To improve my understanding further, I read “The Alchemists”. This highlighted cheap and easily accessible credits as the culprit of most banking failures and economic recessions. Cheap credits provided by Stockholms Banco created the first recession in history and this was repeated in 2007 when subprime mortgages led to the credit crunch. These financial malpractices necessitate and justify the roles of central banks, not only as a regulatory body, but also as a lender of last resort. The fact that the latter was a role which was already conceived by Bagehot in the nineteenth century known as “Bagehot’s Dictum”, only emphasises the importance of a central bank in maintaining the stability and sustainability of a country’s economy. This interests me greatly. The book showed me that the financial world is a dynamic and constantly evolving entity and in order to reinforce my understanding of it, a degree in accounting and finance is essential.

Taking up Accounting and Economics in A-level helped to widen and deepen my knowledge in the subject area which I gained during high school. For example, Accounting exposed me to how a company can improve its performance through capital reconstruction, even in the event of making continuous losses. Learning the theory of the firm helped make sense of economic crises whereby financial institutions resort to providing substandard loans in order to gain supernormal profits. Mathematics also benefitted my studies by improving my accuracy and in interpreting graphs through statistics. Being my school’s MENSA treasurer also gave me the opportunity to apply some basic accounting principles into managing the club’s funds. I hope that the knowledge I gained will better equip me for my university education.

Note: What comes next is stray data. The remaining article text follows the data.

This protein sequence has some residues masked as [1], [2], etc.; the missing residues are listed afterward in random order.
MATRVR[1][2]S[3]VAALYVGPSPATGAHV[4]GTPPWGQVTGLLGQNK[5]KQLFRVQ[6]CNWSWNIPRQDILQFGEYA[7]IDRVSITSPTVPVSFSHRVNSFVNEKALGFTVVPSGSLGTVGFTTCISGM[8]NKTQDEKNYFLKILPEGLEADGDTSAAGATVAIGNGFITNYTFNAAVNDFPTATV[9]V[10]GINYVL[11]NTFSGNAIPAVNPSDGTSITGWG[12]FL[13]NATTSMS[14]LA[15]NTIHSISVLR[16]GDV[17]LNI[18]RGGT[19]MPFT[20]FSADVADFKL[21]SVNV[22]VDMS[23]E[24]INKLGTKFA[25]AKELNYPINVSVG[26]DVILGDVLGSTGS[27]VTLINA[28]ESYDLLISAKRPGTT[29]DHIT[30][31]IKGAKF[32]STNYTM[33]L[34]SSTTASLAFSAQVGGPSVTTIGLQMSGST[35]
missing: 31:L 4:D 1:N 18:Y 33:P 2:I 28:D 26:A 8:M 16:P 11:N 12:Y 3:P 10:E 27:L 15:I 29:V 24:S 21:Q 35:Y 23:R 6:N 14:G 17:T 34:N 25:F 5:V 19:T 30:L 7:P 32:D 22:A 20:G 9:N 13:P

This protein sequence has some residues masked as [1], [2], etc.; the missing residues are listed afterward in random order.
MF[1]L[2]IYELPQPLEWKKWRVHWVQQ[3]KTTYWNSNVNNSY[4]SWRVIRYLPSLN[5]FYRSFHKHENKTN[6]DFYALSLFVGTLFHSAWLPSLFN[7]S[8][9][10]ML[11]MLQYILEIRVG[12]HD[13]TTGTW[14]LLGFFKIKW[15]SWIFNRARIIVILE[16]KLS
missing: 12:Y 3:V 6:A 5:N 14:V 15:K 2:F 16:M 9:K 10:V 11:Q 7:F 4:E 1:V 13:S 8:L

My determination to become an accountant spurred me to cultivate important traits associated with it. My involvement in the Duke of Edinburgh Gold Medal Award helped to mould me into a holistic individual and provided me with the opportunity to serve the community. The most memorable experience throughout this programme was my involvement in an English Proficiency Camp whereby I had the chance to teach rural school children English through a variety of interesting modules prepared by students from my high school. Interacting with the participants of the Camp was both an eye-opening and humbling experience as I witnessed their eagerness to learn, their enthusiasm to contribute in team activities and their willingness to make mistakes. Their desire for knowledge fuelled my determination to learn more about my field of choice.